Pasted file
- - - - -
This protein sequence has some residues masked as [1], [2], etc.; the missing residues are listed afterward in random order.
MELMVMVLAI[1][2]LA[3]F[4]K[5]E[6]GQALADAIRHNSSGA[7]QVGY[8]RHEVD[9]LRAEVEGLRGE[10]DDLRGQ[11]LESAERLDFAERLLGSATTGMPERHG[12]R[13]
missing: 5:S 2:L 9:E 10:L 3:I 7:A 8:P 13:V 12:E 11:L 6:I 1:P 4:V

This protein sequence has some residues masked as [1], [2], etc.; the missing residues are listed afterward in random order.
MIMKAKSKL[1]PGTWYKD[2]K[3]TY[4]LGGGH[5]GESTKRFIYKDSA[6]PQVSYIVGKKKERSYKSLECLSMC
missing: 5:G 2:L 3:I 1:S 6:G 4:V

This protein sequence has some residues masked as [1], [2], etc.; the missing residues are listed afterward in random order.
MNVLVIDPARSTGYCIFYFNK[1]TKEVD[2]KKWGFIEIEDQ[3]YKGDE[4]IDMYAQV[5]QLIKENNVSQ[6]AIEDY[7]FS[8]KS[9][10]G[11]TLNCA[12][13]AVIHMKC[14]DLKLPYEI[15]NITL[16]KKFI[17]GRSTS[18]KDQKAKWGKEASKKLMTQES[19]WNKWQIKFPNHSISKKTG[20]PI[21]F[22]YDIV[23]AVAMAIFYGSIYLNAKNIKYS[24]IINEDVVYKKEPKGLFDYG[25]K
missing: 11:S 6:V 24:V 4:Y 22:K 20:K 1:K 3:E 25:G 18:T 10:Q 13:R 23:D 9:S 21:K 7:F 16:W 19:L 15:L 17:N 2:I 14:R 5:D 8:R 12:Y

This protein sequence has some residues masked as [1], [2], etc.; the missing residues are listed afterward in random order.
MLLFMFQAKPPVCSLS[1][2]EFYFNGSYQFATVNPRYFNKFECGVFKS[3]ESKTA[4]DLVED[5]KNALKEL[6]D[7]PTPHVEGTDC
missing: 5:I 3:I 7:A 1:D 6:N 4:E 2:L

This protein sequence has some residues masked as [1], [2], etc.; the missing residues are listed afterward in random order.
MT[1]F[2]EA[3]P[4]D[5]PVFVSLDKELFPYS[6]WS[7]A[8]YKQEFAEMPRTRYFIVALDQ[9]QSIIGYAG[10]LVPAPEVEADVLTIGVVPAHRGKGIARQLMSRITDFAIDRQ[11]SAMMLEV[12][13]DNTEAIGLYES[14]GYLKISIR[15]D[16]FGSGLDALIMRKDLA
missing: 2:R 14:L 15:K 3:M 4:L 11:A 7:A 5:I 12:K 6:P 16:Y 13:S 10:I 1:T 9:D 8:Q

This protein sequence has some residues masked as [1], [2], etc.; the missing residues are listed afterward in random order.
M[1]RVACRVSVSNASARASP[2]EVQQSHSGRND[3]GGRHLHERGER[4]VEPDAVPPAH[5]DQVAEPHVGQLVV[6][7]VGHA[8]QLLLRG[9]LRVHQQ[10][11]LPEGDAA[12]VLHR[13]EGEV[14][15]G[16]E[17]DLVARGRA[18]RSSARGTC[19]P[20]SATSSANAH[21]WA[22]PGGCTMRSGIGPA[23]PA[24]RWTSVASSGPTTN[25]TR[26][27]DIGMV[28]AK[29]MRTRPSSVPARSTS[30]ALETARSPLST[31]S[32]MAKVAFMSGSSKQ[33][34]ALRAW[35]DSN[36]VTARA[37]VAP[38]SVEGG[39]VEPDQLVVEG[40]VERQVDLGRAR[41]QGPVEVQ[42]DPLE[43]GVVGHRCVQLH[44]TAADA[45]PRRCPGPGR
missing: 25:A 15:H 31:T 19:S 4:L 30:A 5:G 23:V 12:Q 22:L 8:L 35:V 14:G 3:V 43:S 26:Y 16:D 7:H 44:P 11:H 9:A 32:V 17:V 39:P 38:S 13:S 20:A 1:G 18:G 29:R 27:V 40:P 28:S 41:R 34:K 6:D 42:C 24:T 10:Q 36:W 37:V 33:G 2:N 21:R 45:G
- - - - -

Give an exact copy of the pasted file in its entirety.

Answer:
This protein sequence has some residues masked as [1], [2], etc.; the missing residues are listed afterward in random order.
MELMVMVLAI[1][2]LA[3]F[4]K[5]E[6]GQALADAIRHNSSGA[7]QVGY[8]RHEVD[9]LRAEVEGLRGE[10]DDLRGQ[11]LESAERLDFAERLLGSATTGMPERHG[12]R[13]
missing: 5:S 2:L 9:E 10:L 3:I 7:A 8:P 13:V 12:E 11:L 6:I 1:P 4:V

This protein sequence has some residues masked as [1], [2], etc.; the missing residues are listed afterward in random order.
MIMKAKSKL[1]PGTWYKD[2]K[3]TY[4]LGGGH[5]GESTKRFIYKDSA[6]PQVSYIVGKKKERSYKSLECLSMC
missing: 5:G 2:L 3:I 1:S 6:G 4:V

This protein sequence has some residues masked as [1], [2], etc.; the missing residues are listed afterward in random order.
MNVLVIDPARSTGYCIFYFNK[1]TKEVD[2]KKWGFIEIEDQ[3]YKGDE[4]IDMYAQV[5]QLIKENNVSQ[6]AIEDY[7]FS[8]KS[9][10]G[11]TLNCA[12][13]AVIHMKC[14]DLKLPYEI[15]NITL[16]KKFI[17]GRSTS[18]KDQKAKWGKEASKKLMTQES[19]WNKWQIKFPNHSISKKTG[20]PI[21]F[22]YDIV[23]AVAMAIFYGSIYLNAKNIKYS[24]IINEDVVYKKEPKGLFDYG[25]K
missing: 11:S 6:V 24:V 4:Y 22:K 20:K 1:K 3:E 25:G 18:T 10:Q 13:R 23:D 9:S 21:K 7:F 16:W 19:L 15:L 17:N 2:I 14:R 5:D 8:R 12:Y

This protein sequence has some residues masked as [1], [2], etc.; the missing residues are listed afterward in random order.
MLLFMFQAKPPVCSLS[1][2]EFYFNGSYQFATVNPRYFNKFECGVFKS[3]ESKTA[4]DLVED[5]KNALKEL[6]D[7]PTPHVEGTDC
missing: 5:I 3:I 7:A 1:D 6:N 4:E 2:L

This protein sequence has some residues masked as [1], [2], etc.; the missing residues are listed afterward in random order.
MT[1]F[2]EA[3]P[4]D[5]PVFVSLDKELFPYS[6]WS[7]A[8]YKQEFAEMPRTRYFIVALDQ[9]QSIIGYAG[10]LVPAPEVEADVLTIGVVPAHRGKGIARQLMSRITDFAIDRQ[11]SAMMLEV[12][13]DNTEAIGLYES[14]GYLKISIR[15]D[16]FGSGLDALIMRKDLA
missing: 2:R 14:L 15:K 3:M 4:L 11:A 7:A 5:I 12:K 6:P 16:Y 13:S 10:I 1:T 9:D 8:Q

This protein sequence has some residues masked as [1], [2], etc.; the missing residues are listed afterward in random order.
M[1]RVACRVSVSNASARASP[2]EVQQSHSGRND[3]GGRHLHERGER[4]VEPDAVPPAH[5]DQVAEPHVGQLVV[6][7]VGHA[8]QLLLRG[9]LRVHQQ[10][11]LPEGDAA[12]VLHR[13]EGEV[14][15]G[16]E[17]DLVARGRA[18]RSSARGTC[19]P[20]SATSSANAH[21]WA[22]PGGCTMRSGIGPA[23]PA[24]RWTSVASSGPTTN[25]TR[26][27]DIGMV[28]AK[29]MRTRPSSVPARSTS[30]ALETARSPLST[31]S[32]MAKVAFMSGSSKQ[33][34]ALRAW[35]DSN[36]VTARA[37]VAP[38]SVEGG[39]VEPDQLVVEG[40]VERQVDLGRAR[41]QGPVEVQ[42]DPLE[43]GVVGHRCVQLH[44]TAADA[45]PRRCPGPGR
missing: 25:A 15:H 31:T 19:S 4:L 30:A 5:G 23:V 12:Q 22:L 8:L 35:V 14:G 3:V 43:S 26:Y 16:D 7:H 44:P 11:H 9:A 32:V 17:V 39:P 38:S 13:S 20:A 1:G 18:G 29:R 27:V 40:P 28:S 41:R 34:K 6:D 42:C 24:T 10:Q 36:W 37:V 33:G 2:N 21:R 45:G